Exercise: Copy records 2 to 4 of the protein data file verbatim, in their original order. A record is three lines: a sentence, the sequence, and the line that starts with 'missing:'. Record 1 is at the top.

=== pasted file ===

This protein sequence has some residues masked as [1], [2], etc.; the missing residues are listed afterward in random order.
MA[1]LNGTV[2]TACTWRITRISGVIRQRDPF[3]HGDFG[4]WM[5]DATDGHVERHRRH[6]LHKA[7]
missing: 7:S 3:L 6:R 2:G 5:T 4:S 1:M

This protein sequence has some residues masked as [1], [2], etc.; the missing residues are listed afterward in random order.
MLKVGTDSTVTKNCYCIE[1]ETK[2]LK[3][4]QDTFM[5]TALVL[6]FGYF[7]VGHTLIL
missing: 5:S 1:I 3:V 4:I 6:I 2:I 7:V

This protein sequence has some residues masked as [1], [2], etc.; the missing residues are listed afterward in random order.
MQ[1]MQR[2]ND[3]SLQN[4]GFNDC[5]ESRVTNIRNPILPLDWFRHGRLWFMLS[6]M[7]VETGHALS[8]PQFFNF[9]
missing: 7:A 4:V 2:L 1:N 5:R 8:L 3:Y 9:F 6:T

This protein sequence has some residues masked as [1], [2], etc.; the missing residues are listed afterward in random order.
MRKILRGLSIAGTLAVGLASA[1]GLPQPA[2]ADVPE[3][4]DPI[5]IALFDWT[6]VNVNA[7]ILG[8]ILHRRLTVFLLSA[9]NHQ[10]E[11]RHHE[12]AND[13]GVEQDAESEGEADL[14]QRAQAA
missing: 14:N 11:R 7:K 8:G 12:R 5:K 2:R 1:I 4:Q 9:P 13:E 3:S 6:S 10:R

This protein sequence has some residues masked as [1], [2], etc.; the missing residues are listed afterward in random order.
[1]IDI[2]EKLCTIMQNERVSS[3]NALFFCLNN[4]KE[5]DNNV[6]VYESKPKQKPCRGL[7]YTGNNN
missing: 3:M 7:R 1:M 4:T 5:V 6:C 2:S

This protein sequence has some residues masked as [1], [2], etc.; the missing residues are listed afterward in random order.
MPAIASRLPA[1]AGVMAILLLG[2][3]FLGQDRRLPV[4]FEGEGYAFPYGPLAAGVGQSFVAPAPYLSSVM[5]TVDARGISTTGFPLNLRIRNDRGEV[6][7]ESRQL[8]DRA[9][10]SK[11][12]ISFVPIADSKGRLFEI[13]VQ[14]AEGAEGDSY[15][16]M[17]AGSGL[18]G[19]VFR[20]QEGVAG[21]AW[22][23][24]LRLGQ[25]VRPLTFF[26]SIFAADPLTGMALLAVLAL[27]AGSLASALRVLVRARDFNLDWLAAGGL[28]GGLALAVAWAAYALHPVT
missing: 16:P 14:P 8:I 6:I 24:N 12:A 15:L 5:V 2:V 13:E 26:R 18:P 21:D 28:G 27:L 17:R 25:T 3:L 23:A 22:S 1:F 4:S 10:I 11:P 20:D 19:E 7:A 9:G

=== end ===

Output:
This protein sequence has some residues masked as [1], [2], etc.; the missing residues are listed afterward in random order.
MLKVGTDSTVTKNCYCIE[1]ETK[2]LK[3][4]QDTFM[5]TALVL[6]FGYF[7]VGHTLIL
missing: 5:S 1:I 3:V 4:I 6:I 2:I 7:V

This protein sequence has some residues masked as [1], [2], etc.; the missing residues are listed afterward in random order.
MQ[1]MQR[2]ND[3]SLQN[4]GFNDC[5]ESRVTNIRNPILPLDWFRHGRLWFMLS[6]M[7]VETGHALS[8]PQFFNF[9]
missing: 7:A 4:V 2:L 1:N 5:R 8:L 3:Y 9:F 6:T

This protein sequence has some residues masked as [1], [2], etc.; the missing residues are listed afterward in random order.
MRKILRGLSIAGTLAVGLASA[1]GLPQPA[2]ADVPE[3][4]DPI[5]IALFDWT[6]VNVNA[7]ILG[8]ILHRRLTVFLLSA[9]NHQ[10]E[11]RHHE[12]AND[13]GVEQDAESEGEADL[14]QRAQAA
missing: 14:N 11:R 7:K 8:G 12:R 5:K 2:R 1:I 4:Q 9:P 13:E 3:S 6:S 10:R